HomeUS News updateElection conspiracist to lead Michigan GOP through 2024

Election conspiracist to lead Michigan GOP through 2024

LANSING, Michigan – Cristina Karamo, the election conspirator who suffered a crushing defeat in her bid to become Michigan’s secretary of state, was chosen Saturday to lead the state’s Republican Party for the next two years.

Karamo defeated a 10-candidate field dominated by far-right candidates to win the position of chair of the Michigan GOP after a state convention that lasted nearly 11 hours. A former community college professor, he lost the race for secretary of state by 14 percentage points in the 2022 midterms after mounting a campaign riddled with election intrigue.

Karamo inherited a state party torn apart by internal strife and millions in debt. Will be tasked with winning back control of the Legislature and flipping one of the nation’s most competitive Senate seats, while attempting to help the presidential candidate win a battleground state.

Addressing delegates before the vote, Karamo said that “our party is dying” and needed to be rebuilt into “a political machine that strikes fear into the hearts of Democrats”.

Karamo rose to prominence after the 2020 presidential election when he began appearing on conservative talk shows saying that as an election challenger in Detroit, he saw “ballots dropped off in the middle of the night, among them Thousands.”

The decision to pick Karamo, who will lead through the 2024 elections, strengthens the hold it has on the state party after suffering a sweeping election defeat to Michigan Republicans last year.

A three-round vote was held at the convention in Lansing for locally elected delegates to choose Karamo over former attorney general candidate Matthew DeParno, who was endorsed by Trump in the race.

With a field dominated by grassroots activist candidates with far-right messages, many longtime Michigan Republicans had already abandoned a state party ahead of Saturday’s vote.

“We lost the entire statehouse for the first time in 40 years, in large part because of the top of the ticket. All the denialists. It turned a lot of voters,” former longtime Republican U.S. Rep. Fred Upton said last week. “As I look at the state convention, it looks like it could be even more.”

“It may take a cycle or two for the party to right itself and climb out of the ditch,” Upton told The Associated Press.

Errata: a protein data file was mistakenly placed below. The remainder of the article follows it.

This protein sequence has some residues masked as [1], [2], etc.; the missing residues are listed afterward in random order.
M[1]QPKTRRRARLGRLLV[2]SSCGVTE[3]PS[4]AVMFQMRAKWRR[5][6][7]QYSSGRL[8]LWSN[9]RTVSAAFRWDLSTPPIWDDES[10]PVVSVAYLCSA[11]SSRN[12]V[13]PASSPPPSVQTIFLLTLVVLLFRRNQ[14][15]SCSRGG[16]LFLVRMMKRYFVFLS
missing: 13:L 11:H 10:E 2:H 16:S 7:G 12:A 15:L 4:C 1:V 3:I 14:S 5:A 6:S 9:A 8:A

The state party was previously led by U.S. Sen. Spencer Abraham, former Secretary of Education Betsy DeVos, and current National Republican Party Chair Rona McDaniel. The party built a large volunteer base of grassroots activists, while also raising “$30 to $35 million per cycle,” said former party chairman Bobby Shostak.

During Shostak’s time as Speaker from 2011 to 2015, Republicans retained control of the Legislature and Rick Snyder, a Republican, was re-elected as governor. Trump won the state in the 2016 presidential election.

Democrats now control all levels of power in the state for the first time since the 1980s. They won control of both houses of the Legislature and defeated Republicans by significant margins in the 2022 midterms for governor, attorney general and secretary of state.

Longtime donors have withheld millions in donations as the Republican Party loyal to Trump has nominated its chosen candidates, DePerno and Karamo. Tudor Dixon, who lost his race for governor to Whitmer, said his campaign was hurt by the state party not having as much money as before.

“I would love to say it’s a movement of just going and knocking on doors. But you’ve got to be able to put money behind it,” Dixon said.

After the midterms, Michigan GOP chairman Ron Weiser and co-chairman Meshon Maddock said they would not seek re-election.

Ahead of Saturday’s vote, Shostak, now a major donor in the state, said the next leader would need to prove “that he has the ability to be a good steward of donor money.”

If donors once again decide not to give in large numbers to the state party, they will have to find other ways to help candidates ahead of the 2024 presidential election, including Republicans flipping the state House and US Senate seats. Will try to win. For the first time in over two decades.

State House Republican Floor Leader Brian Posthumus said, “The state party is a little weak, and they’re not going to make an impact in the first race.” “That being said, there are many other avenues to pick up that slack and ensure that we are still effective with or without the party.”



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